What Would You Do? Instinctive Reactions and What they Reveal: Confronting Discrimination and Prejudice 2008
Distributed by Films Media Group, PO Box 2053, Princeton, New Jersey 08543-2053; 800-257-5126
Produced by Ann Sorkowitz
Directed by Ann Sorkowitz
DVD, color, 37 min.
Sr. High - Adult
Date Entered: 01/12/2010Reviewed by LaRoi Lawton, Library & Learning Resources Department, Bronx Community College of the City University of New York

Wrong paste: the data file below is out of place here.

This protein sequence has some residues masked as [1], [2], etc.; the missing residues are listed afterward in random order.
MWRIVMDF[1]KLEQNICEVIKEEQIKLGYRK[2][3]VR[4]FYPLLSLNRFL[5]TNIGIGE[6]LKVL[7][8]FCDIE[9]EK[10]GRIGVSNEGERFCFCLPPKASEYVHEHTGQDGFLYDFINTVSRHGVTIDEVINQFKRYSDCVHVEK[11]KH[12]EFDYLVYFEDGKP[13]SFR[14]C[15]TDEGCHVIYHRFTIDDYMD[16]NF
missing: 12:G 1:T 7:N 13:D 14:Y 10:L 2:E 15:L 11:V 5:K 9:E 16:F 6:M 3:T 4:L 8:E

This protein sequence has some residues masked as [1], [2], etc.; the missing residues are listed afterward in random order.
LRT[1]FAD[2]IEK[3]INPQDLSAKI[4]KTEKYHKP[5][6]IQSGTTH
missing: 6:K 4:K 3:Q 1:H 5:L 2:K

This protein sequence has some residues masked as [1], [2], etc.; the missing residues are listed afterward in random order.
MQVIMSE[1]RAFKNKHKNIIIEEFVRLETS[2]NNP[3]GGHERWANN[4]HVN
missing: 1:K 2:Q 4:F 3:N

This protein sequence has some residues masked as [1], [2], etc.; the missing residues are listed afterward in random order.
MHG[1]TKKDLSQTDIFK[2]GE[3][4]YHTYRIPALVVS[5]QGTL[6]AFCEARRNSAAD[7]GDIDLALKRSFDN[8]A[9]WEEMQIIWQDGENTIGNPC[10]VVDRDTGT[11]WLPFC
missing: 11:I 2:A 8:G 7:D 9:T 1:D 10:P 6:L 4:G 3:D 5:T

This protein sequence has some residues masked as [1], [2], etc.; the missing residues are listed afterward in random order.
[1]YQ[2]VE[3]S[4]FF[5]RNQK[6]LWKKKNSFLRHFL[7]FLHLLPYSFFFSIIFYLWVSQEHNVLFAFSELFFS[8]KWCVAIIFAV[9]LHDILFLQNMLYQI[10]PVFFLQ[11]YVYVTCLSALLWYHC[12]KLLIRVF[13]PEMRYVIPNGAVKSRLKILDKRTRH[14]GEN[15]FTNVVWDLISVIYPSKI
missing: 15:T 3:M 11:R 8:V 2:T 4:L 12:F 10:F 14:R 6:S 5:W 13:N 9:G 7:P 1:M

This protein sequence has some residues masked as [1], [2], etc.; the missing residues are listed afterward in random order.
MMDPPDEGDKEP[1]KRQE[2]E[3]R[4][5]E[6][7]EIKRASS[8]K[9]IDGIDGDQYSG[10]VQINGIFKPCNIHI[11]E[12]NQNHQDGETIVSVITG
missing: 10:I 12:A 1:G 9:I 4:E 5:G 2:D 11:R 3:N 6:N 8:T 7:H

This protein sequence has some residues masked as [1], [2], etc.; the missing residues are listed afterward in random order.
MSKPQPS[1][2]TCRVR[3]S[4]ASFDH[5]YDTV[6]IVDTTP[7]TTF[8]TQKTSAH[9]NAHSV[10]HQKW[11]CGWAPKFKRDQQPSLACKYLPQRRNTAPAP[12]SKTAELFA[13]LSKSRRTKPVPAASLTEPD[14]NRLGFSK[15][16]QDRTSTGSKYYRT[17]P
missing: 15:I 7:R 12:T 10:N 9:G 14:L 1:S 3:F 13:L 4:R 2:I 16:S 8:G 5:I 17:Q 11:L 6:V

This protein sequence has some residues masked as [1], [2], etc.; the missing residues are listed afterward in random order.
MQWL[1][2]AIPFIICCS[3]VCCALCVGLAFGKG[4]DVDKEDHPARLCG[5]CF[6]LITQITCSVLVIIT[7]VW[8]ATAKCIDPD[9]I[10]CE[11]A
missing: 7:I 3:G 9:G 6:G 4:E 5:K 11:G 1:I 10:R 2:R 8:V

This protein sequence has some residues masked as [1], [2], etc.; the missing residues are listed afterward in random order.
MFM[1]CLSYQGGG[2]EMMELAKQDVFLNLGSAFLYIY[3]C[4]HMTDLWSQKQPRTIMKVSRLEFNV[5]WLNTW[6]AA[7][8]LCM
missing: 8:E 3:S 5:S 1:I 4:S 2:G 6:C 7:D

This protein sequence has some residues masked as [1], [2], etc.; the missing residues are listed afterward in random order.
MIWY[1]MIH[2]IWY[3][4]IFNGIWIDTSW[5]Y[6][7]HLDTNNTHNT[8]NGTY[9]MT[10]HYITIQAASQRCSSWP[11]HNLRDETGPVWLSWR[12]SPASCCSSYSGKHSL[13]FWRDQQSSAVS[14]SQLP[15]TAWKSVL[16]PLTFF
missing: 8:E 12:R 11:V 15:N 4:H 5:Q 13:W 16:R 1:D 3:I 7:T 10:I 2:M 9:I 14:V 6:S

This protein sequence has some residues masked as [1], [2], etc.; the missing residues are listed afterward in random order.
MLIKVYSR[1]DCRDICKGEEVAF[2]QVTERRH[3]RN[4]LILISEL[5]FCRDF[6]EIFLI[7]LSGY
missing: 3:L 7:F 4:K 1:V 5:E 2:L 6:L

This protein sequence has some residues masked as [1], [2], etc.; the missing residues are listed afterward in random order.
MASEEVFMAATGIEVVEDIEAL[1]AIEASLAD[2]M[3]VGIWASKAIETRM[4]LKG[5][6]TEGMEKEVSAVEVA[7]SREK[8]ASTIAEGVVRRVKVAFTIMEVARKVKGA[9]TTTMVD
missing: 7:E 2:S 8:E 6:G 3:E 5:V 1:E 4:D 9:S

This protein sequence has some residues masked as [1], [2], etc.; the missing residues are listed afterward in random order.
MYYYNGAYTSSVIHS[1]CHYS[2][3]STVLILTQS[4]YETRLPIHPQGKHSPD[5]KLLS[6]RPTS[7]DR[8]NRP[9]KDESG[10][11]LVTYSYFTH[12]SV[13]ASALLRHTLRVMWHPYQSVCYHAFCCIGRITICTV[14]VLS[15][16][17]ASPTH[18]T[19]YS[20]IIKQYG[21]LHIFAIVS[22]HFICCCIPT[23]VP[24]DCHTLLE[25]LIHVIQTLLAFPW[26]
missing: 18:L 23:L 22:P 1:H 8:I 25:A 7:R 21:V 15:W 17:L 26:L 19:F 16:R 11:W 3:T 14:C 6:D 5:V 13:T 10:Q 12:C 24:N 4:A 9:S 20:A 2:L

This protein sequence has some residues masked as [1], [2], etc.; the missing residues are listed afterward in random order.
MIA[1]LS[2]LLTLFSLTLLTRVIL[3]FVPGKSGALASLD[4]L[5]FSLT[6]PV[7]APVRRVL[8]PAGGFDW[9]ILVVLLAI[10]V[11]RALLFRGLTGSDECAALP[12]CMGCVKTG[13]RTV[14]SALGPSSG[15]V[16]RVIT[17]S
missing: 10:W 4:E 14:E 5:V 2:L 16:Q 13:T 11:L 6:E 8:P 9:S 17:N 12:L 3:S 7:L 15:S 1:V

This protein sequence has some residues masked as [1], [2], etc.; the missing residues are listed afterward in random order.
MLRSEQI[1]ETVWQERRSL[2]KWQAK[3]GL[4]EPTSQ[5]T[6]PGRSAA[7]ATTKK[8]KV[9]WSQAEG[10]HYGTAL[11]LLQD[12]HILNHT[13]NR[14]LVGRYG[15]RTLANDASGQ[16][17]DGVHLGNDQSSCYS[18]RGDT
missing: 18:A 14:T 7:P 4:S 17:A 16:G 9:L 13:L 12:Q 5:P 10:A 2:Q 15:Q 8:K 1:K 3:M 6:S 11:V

This program is broken up into four main vignettes using real actors with ABC news reporter, Mr. John Quinones regarding discrimination and prejudice. Each of the vignettes deal with varying degrees of discrimination and prejudice such as religious discrimination; race and domestic abuse; harassment of people who are overweight; race and crime. Each scenario graphically illustrates the schism of reactions shockingly, from support to seething disapproval. It is disturbing, passionate and candid. These actors are shown having exchanges with unwitting bystanders, generating a wide range of responses—from blatant resentment towards other ethnic groups-post 9-11, to acts of genuine concern and compassion. What is even more shocking is the amount of people who are clearly uncomfortable within each of the vignettes, but do nothing. The scenarios include a bakery clerk’s refusal to serve a Muslim woman wearing a headscarf and his verbal tirade against her culture, her dress; cruelty towards an overweight woman seated on a boardwalk by a group of young women; a very public argument between a man and woman that threatens to become violent; and a purse-snatching in a crowded square, after which witnesses are asked to view a suspect lineup- choosing in many cases, the wrong person as a suspect. Some scenes are blatantly hostile, bigoted, and extreme but drive home the point of the program: as long as there is a “silent majority” discrimination and prejudice will continue to plague American society further polarizing us into silos of hatred. While the program shows “some” people defending each of the victims, it is clear that many more should have intervened but did not. Recommended